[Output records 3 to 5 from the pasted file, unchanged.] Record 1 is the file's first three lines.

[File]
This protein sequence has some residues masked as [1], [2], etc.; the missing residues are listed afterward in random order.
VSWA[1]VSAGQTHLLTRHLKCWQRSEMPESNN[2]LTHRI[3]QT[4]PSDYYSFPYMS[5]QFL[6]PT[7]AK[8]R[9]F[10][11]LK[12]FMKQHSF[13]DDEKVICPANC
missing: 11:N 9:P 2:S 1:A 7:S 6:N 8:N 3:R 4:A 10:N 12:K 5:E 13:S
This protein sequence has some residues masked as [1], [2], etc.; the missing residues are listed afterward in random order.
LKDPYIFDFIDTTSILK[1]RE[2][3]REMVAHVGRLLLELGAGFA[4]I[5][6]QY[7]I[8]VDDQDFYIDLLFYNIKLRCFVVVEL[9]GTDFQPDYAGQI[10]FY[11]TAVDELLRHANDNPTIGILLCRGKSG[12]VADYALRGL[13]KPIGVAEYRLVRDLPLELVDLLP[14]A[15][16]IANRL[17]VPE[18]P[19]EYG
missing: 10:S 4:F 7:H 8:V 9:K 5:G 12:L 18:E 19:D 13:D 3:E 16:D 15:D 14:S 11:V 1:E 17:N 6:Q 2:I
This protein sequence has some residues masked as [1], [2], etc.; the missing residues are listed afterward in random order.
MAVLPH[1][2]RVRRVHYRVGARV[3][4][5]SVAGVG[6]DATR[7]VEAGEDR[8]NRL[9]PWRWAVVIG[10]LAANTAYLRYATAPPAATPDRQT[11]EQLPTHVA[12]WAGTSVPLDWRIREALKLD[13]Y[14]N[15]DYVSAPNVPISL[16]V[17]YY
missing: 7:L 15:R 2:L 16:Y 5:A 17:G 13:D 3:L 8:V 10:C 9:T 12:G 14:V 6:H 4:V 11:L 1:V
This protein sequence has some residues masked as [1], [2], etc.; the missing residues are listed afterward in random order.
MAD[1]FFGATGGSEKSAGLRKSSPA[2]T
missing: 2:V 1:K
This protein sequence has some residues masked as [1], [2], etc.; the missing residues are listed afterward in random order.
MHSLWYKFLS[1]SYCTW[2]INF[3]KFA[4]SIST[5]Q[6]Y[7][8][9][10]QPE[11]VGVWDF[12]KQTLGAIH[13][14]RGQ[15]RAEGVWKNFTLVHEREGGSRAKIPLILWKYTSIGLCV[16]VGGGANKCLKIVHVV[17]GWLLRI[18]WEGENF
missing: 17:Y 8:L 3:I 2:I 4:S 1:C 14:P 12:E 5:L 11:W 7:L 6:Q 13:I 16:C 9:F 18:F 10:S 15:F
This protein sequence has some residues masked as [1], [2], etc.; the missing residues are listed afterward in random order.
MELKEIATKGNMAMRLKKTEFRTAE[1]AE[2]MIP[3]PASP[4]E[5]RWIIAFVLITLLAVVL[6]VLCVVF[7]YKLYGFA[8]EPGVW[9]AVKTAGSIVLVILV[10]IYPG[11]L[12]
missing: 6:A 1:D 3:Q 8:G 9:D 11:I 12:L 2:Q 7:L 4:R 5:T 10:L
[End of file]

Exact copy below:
This protein sequence has some residues masked as [1], [2], etc.; the missing residues are listed afterward in random order.
MAVLPH[1][2]RVRRVHYRVGARV[3][4][5]SVAGVG[6]DATR[7]VEAGEDR[8]NRL[9]PWRWAVVIG[10]LAANTAYLRYATAPPAATPDRQT[11]EQLPTHVA[12]WAGTSVPLDWRIREALKLD[13]Y[14]N[15]DYVSAPNVPISL[16]V[17]YY
missing: 7:L 15:R 2:L 16:Y 5:A 17:G 13:D 3:L 8:V 10:C 9:T 12:G 14:V 6:H 4:V 11:L 1:V
This protein sequence has some residues masked as [1], [2], etc.; the missing residues are listed afterward in random order.
MAD[1]FFGATGGSEKSAGLRKSSPA[2]T
missing: 2:V 1:K
This protein sequence has some residues masked as [1], [2], etc.; the missing residues are listed afterward in random order.
MHSLWYKFLS[1]SYCTW[2]INF[3]KFA[4]SIST[5]Q[6]Y[7][8][9][10]QPE[11]VGVWDF[12]KQTLGAIH[13][14]RGQ[15]RAEGVWKNFTLVHEREGGSRAKIPLILWKYTSIGLCV[16]VGGGANKCLKIVHVV[17]GWLLRI[18]WEGENF
missing: 17:Y 8:L 3:I 2:I 4:S 1:C 14:P 12:E 5:L 11:W 7:L 6:Q 13:I 16:C 9:F 18:F 10:S 15:F